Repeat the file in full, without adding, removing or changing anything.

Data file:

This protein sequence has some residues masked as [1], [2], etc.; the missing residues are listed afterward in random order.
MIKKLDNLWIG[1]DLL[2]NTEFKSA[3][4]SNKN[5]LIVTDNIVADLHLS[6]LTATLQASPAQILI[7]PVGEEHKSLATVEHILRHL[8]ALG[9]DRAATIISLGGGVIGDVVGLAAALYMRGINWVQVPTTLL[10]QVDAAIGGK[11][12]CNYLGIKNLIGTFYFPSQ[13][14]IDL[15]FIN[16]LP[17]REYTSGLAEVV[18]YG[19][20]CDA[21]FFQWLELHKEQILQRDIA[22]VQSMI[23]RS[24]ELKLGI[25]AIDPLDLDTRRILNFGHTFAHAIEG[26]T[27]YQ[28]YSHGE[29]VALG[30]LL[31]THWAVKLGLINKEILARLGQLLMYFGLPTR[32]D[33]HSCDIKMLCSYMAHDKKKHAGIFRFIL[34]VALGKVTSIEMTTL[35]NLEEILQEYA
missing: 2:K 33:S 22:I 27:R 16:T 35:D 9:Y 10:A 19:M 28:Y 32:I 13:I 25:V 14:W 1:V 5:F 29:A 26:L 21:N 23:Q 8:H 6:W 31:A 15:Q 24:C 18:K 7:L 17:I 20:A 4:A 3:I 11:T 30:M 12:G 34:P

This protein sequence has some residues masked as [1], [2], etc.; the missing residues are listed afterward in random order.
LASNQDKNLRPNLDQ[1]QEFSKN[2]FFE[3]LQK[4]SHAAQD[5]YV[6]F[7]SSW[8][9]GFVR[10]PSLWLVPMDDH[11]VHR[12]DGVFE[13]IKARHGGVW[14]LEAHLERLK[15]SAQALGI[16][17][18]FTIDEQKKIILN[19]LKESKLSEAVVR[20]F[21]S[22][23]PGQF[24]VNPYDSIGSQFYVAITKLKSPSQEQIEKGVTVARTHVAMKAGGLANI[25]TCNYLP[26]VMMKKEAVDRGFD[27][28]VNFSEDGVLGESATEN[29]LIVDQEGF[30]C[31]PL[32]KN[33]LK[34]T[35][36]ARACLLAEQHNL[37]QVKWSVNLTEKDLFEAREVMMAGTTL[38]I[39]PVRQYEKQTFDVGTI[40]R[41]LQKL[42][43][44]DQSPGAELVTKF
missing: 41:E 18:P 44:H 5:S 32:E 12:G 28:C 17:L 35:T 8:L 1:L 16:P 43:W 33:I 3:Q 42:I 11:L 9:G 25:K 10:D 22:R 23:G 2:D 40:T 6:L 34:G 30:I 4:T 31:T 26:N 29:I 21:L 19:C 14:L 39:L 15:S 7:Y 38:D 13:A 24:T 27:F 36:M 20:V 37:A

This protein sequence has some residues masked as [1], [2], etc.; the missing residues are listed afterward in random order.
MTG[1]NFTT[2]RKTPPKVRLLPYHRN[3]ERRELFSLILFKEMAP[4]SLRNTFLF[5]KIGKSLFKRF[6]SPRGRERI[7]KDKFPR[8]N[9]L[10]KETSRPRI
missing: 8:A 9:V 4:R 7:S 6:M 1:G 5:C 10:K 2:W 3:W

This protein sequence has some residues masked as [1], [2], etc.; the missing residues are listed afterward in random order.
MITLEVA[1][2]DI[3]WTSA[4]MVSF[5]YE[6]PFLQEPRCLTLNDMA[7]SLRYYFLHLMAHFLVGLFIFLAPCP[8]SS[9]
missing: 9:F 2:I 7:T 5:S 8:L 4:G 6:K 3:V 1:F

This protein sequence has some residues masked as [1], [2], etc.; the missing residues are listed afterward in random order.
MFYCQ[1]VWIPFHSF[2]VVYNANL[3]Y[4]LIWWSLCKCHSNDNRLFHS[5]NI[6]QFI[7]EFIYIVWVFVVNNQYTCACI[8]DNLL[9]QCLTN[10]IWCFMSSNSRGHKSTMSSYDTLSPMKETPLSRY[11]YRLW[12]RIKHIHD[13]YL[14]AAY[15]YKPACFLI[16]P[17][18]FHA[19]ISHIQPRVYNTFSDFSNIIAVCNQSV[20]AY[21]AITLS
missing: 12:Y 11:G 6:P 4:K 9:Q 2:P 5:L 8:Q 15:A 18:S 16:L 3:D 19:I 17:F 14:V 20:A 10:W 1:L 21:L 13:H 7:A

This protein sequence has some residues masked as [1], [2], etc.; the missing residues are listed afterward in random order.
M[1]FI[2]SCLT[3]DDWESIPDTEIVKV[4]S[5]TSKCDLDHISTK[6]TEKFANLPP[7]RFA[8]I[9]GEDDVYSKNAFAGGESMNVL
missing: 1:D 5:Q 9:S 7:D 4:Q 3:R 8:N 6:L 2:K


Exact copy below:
This protein sequence has some residues masked as [1], [2], etc.; the missing residues are listed afterward in random order.
MIKKLDNLWIG[1]DLL[2]NTEFKSA[3][4]SNKN[5]LIVTDNIVADLHLS[6]LTATLQASPAQILI[7]PVGEEHKSLATVEHILRHL[8]ALG[9]DRAATIISLGGGVIGDVVGLAAALYMRGINWVQVPTTLL[10]QVDAAIGGK[11][12]CNYLGIKNLIGTFYFPSQ[13][14]IDL[15]FIN[16]LP[17]REYTSGLAEVV[18]YG[19][20]CDA[21]FFQWLELHKEQILQRDIA[22]VQSMI[23]RS[24]ELKLGI[25]AIDPLDLDTRRILNFGHTFAHAIEG[26]T[27]YQ[28]YSHGE[29]VALG[30]LL[31]THWAVKLGLINKEILARLGQLLMYFGLPTR[32]D[33]HSCDIKMLCSYMAHDKKKHAGIFRFIL[34]VALGKVTSIEMTTL[35]NLEEILQEYA
missing: 2:K 33:S 22:I 27:R 16:T 35:D 9:Y 10:A 19:M 28:Y 32:I 13:I 25:V 14:W 1:V 5:F 29:A 26:L 21:N 23:Q 8:H 6:W 31:A 15:Q 24:C 18:K 7:L 17:I 20:A 4:A 3:I 11:T 30:M 12:G 34:P

This protein sequence has some residues masked as [1], [2], etc.; the missing residues are listed afterward in random order.
LASNQDKNLRPNLDQ[1]QEFSKN[2]FFE[3]LQK[4]SHAAQD[5]YV[6]F[7]SSW[8][9]GFVR[10]PSLWLVPMDDH[11]VHR[12]DGVFE[13]IKARHGGVW[14]LEAHLERLK[15]SAQALGI[16][17][18]FTIDEQKKIILN[19]LKESKLSEAVVR[20]F[21]S[22][23]PGQF[24]VNPYDSIGSQFYVAITKLKSPSQEQIEKGVTVARTHVAMKAGGLANI[25]TCNYLP[26]VMMKKEAVDRGFD[27][28]VNFSEDGVLGESATEN[29]LIVDQEGF[30]C[31]PL[32]KN[33]LK[34]T[35][36]ARACLLAEQHNL[37]QVKWSVNLTEKDLFEAREVMMAGTTL[38]I[39]PVRQYEKQTFDVGTI[40]R[41]LQKL[42][43][44]DQSPGAELVTKF
missing: 41:E 18:P 44:H 5:S 32:E 12:G 28:C 17:L 35:T 8:L 1:L 16:P 43:W 33:I 3:Q 42:I 11:L 9:G 25:K 10:D 22:R 23:G 2:D 40:T 6:L 34:G 30:I 4:T 31:T 26:N 29:I 21:L 19:C 14:L 39:L 15:S 7:Y 38:D 13:A 24:T 27:F 36:M 20:V 37:A

This protein sequence has some residues masked as [1], [2], etc.; the missing residues are listed afterward in random order.
MTG[1]NFTT[2]RKTPPKVRLLPYHRN[3]ERRELFSLILFKEMAP[4]SLRNTFLF[5]KIGKSLFKRF[6]SPRGRERI[7]KDKFPR[8]N[9]L[10]KETSRPRI
missing: 8:A 9:V 4:R 7:S 6:M 1:G 5:C 10:K 2:W 3:W

This protein sequence has some residues masked as [1], [2], etc.; the missing residues are listed afterward in random order.
MITLEVA[1][2]DI[3]WTSA[4]MVSF[5]YE[6]PFLQEPRCLTLNDMA[7]SLRYYFLHLMAHFLVGLFIFLAPCP[8]SS[9]
missing: 9:F 2:I 7:T 5:S 8:L 4:G 6:K 3:V 1:F

This protein sequence has some residues masked as [1], [2], etc.; the missing residues are listed afterward in random order.
MFYCQ[1]VWIPFHSF[2]VVYNANL[3]Y[4]LIWWSLCKCHSNDNRLFHS[5]NI[6]QFI[7]EFIYIVWVFVVNNQYTCACI[8]DNLL[9]QCLTN[10]IWCFMSSNSRGHKSTMSSYDTLSPMKETPLSRY[11]YRLW[12]RIKHIHD[13]YL[14]AAY[15]YKPACFLI[16]P[17][18]FHA[19]ISHIQPRVYNTFSDFSNIIAVCNQSV[20]AY[21]AITLS
missing: 12:Y 11:G 6:P 4:K 9:Q 2:P 5:L 8:Q 15:A 18:S 16:L 3:D 19:I 17:F 14:V 20:A 10:W 1:L 21:L 13:H 7:A

This protein sequence has some residues masked as [1], [2], etc.; the missing residues are listed afterward in random order.
M[1]FI[2]SCLT[3]DDWESIPDTEIVKV[4]S[5]TSKCDLDHISTK[6]TEKFANLPP[7]RFA[8]I[9]GEDDVYSKNAFAGGESMNVL
missing: 1:D 5:Q 9:S 7:D 4:Q 3:R 8:N 6:L 2:K